‘End Forced Marriage’: Get married or else

85 per cent of parents or guardians do not ask for the consent of females for their marriage.


Murad Khan December 12, 2010

HARIPUR: About 85 per cent of parents or guardians do not ask for the consent of females for their marriage. This was said by Furhet, the principal of a government school and a social worker, in a seminar on “End Forced Marriage”, organised by Human Rights Awareness (HRA), a Haripur-based NGO. A total of 54 school principals participated in the seminar.

More than 90 per cent of Haripur consists of rural areas, which makes collecting statistics hard, she said.

She said that lack of awareness of human rights meant that forced marriages are very common in the area.

She spoke of Rezia Bibi, who was murdered six months back. Her case is still pending, even though it was a blatant human rights violation, she said. “It was an honour killing, but instead of raising their collective voice against her brutal murder, 250 villagers presented written witness that her killing was merely an accident,” Furhet added.

This incident shows a lack of awareness of women rights in our society, she said, adding that no law in the country was truly protecting women against forced marriages.

Haripur’s executive district officer said that while forced marriage was prohibited by the constitution and Islamic Shariah, it was seldom put to practice. The officer called on the government and non-government organisations to challenge the status quo and find a solution to forced marriages.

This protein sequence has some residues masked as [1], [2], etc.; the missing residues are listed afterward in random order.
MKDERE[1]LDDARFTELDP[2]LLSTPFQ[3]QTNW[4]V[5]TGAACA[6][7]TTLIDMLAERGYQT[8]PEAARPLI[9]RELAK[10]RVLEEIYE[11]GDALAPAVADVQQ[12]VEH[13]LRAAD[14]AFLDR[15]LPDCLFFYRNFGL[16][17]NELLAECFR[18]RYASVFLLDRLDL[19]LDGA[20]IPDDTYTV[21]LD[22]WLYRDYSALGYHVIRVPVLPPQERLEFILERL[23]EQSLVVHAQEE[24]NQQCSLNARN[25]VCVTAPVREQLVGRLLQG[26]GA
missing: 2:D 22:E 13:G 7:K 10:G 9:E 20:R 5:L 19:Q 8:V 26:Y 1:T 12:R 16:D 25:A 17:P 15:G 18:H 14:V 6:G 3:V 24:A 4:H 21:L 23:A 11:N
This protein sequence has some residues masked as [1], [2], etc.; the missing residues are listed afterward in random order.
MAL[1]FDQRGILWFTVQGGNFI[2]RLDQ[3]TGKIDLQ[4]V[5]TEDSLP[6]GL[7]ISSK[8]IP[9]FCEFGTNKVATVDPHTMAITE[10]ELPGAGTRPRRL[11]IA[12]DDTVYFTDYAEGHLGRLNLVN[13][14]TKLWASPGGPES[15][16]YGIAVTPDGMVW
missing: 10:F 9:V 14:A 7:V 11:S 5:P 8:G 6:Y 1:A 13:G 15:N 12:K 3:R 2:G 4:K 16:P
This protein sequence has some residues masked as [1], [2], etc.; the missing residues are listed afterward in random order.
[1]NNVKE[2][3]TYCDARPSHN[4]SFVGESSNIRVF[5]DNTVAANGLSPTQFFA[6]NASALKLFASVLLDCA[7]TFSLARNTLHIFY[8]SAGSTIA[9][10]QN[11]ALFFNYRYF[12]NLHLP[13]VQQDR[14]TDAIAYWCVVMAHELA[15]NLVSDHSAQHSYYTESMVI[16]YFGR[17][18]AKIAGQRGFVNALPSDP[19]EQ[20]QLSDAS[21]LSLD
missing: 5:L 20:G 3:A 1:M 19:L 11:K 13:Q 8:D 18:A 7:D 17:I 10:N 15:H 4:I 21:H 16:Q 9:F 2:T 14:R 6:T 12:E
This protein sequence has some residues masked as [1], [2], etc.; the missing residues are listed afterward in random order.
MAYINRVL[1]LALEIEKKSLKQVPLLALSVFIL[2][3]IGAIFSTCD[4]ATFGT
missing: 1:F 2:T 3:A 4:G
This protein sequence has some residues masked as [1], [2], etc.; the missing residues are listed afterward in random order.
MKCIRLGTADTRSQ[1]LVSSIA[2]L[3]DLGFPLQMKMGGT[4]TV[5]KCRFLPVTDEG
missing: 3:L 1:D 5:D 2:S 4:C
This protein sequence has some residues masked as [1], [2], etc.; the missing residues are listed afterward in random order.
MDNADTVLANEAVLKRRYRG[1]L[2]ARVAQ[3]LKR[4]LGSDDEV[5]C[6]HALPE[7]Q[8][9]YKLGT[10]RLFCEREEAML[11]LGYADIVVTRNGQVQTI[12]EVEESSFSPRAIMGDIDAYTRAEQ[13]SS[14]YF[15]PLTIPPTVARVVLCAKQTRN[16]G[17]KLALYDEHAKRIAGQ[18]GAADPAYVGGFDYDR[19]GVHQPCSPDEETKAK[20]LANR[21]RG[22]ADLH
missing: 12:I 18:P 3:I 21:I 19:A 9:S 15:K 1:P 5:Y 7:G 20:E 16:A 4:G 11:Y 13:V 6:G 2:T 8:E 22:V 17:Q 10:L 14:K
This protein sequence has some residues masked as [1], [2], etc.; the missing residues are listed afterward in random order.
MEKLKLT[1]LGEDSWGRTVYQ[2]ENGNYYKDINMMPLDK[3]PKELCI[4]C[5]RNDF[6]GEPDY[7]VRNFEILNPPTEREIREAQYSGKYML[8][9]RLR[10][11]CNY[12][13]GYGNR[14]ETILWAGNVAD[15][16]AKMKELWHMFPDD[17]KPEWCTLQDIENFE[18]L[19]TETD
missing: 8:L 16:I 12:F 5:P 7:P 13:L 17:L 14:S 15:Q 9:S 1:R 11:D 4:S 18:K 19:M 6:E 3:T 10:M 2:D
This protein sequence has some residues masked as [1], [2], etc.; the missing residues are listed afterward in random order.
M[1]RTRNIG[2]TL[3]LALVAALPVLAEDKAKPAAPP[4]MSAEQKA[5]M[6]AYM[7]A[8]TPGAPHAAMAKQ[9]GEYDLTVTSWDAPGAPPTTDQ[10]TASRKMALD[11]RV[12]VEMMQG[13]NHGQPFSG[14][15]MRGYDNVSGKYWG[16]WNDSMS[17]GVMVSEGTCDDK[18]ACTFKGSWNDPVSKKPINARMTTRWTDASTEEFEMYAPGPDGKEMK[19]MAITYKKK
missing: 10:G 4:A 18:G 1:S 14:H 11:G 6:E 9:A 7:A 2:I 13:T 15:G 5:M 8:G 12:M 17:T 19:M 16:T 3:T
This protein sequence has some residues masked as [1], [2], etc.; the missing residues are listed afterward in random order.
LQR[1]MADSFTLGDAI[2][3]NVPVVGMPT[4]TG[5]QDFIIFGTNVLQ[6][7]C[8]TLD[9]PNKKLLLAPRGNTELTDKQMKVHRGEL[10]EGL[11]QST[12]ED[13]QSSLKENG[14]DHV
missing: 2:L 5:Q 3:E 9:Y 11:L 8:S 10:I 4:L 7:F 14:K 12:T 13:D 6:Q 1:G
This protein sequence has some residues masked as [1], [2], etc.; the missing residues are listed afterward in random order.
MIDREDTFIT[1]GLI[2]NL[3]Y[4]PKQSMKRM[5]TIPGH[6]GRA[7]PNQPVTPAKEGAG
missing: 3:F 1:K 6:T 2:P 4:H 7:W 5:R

Zain Khalid Khan, the project coordinator for HRA, said that media had an important role to play in curtailing forced marriages and honour killings. “If our media stops reporting on forced marriages and honour killings and the victims’ stories are marginalised and they are discouraged from reporting their experiences, surely the honour killing rate would seem to reduce very quickly.”

He added that the Darul Aman (government-run women’s shelter) in Haripur was not in good condition, and women who are abused in their homes are even more fearful of the Darul Aman.

“Only one unarmed watchman is on duty at Darul Aman in Haripur,” he said.

Dr Asad’s mother, who is a head of school in Haripur, said that the practice of forced marriages was not limited to just uneducated people — the educated families also forced their women into marriages without seeking their consent.

Pakistan Peoples’ Party Member Provincial Assembly Dr Faiza Rasheed said, “I am also against forced marriages and will soon take concrete steps to end forced marriages in the district.”

Published in The Express Tribune, December 12th, 2010.

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